The basic of this study examines discordance in preference for life-extending care versus comfort-focused care and its association with do-not-resuscitate (DNR) order placement.

One hundred eighty-nine patients with advanced cancers refractory to at least one chemotherapy regimen were enrolled in a multisite observational study. In structured interviews, patients reported their preference for treatment maximizing either life extension or comfort; patients also indicated their perception of their families’ preference.

Participants on average were approximately age 60 years and had some college education. The majority were women (61%), married (58.4%), insured (71.7%), white (84.1%), and non-Latino (86.7%).We found that 7.9% of patients preferred comfort-focused care but perceived their families to hold a discordant preference for life-extending care; 14.8% showed an opposite pattern where they preferred life-extending care but perceived their families to hold a discordant preference for comfort-focused care. In contrast, 32.8% of patients showed concordance between themselves and their families in preferring comfort-focused care, whereas 44.4% showed concordance preferring life-extending care.A total of 22.7% of patients (n = 43) perceived discordance between what they wanted and what their families wanted for care. Patients who perceived discordance did not differ from those who perceived concordance on demographics or other patient characteristics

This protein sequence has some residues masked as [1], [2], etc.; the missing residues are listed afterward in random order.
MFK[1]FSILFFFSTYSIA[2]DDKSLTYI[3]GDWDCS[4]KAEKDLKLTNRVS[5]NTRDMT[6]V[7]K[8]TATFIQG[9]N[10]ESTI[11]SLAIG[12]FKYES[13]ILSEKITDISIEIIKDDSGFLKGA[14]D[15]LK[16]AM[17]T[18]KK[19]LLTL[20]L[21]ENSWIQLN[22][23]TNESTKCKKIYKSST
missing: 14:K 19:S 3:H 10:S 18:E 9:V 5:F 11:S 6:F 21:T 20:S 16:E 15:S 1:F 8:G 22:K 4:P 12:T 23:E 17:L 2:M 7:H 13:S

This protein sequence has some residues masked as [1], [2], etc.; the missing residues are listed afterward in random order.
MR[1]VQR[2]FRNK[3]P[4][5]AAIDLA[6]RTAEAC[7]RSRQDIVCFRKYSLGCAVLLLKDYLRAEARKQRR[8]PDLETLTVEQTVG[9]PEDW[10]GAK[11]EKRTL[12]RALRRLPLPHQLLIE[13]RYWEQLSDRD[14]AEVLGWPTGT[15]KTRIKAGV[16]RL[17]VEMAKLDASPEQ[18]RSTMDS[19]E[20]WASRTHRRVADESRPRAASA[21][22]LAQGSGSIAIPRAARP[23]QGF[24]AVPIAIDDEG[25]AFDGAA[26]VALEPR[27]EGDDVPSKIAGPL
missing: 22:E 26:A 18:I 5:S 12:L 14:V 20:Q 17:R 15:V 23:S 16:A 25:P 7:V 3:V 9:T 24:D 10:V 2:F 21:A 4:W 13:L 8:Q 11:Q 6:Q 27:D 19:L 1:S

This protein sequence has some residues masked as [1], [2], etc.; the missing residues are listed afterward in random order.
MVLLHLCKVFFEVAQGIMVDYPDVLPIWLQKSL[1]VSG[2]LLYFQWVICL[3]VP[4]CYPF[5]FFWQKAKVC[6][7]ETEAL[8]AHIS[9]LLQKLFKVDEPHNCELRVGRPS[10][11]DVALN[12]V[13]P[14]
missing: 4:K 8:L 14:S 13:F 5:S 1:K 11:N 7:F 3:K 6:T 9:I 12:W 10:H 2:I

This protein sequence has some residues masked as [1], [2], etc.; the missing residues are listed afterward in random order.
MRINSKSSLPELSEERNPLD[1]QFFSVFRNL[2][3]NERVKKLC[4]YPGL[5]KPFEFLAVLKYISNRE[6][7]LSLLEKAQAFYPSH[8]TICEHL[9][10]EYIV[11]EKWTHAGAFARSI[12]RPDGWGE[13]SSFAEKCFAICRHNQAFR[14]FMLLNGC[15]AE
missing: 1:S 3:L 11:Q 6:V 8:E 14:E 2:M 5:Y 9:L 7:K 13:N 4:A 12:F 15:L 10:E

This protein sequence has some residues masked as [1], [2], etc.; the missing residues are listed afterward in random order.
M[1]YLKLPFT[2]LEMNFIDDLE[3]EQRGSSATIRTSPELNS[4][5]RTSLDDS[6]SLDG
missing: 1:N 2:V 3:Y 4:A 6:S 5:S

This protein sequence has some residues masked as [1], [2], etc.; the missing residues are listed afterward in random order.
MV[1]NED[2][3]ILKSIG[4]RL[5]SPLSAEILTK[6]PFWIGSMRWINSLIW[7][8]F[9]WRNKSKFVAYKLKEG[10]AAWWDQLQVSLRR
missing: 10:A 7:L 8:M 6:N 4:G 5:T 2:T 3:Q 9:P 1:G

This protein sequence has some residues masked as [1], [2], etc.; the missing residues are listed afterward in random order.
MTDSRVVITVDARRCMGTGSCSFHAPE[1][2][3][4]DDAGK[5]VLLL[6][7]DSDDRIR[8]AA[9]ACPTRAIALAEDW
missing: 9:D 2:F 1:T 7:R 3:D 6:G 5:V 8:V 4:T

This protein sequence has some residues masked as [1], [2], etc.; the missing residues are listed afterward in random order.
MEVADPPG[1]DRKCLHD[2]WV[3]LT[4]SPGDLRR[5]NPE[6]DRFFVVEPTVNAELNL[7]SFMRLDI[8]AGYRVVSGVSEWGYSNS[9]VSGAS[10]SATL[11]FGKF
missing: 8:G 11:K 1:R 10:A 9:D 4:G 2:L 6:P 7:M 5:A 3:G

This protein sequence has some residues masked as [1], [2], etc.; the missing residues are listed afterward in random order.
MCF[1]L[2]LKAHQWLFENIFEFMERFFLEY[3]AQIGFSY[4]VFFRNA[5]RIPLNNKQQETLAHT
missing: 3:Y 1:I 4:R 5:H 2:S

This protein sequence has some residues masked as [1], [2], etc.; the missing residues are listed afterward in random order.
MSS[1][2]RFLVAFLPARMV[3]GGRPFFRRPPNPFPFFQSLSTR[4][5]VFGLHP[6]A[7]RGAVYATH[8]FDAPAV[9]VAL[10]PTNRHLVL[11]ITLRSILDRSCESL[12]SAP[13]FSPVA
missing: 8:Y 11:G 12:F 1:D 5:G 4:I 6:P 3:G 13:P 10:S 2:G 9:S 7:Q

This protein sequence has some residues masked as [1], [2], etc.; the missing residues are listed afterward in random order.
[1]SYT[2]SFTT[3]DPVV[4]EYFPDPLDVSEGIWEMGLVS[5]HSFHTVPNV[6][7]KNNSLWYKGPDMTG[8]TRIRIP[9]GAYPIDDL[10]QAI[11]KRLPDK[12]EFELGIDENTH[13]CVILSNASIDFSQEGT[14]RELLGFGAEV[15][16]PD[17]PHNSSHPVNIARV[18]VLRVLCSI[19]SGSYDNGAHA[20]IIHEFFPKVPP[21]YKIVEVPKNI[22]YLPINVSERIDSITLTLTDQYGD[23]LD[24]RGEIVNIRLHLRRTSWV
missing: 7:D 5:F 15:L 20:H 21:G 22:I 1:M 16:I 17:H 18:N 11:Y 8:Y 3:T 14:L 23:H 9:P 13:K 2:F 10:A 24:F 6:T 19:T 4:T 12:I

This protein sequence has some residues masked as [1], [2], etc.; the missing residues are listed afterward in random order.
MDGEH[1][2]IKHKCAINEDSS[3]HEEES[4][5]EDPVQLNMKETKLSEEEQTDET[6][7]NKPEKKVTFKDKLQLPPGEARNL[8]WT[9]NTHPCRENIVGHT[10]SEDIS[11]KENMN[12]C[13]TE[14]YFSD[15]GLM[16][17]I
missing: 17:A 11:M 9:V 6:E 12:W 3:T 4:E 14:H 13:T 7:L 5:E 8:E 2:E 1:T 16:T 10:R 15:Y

A lot of people have discordance between personal and family treatment preferences and these data are enough to prove this.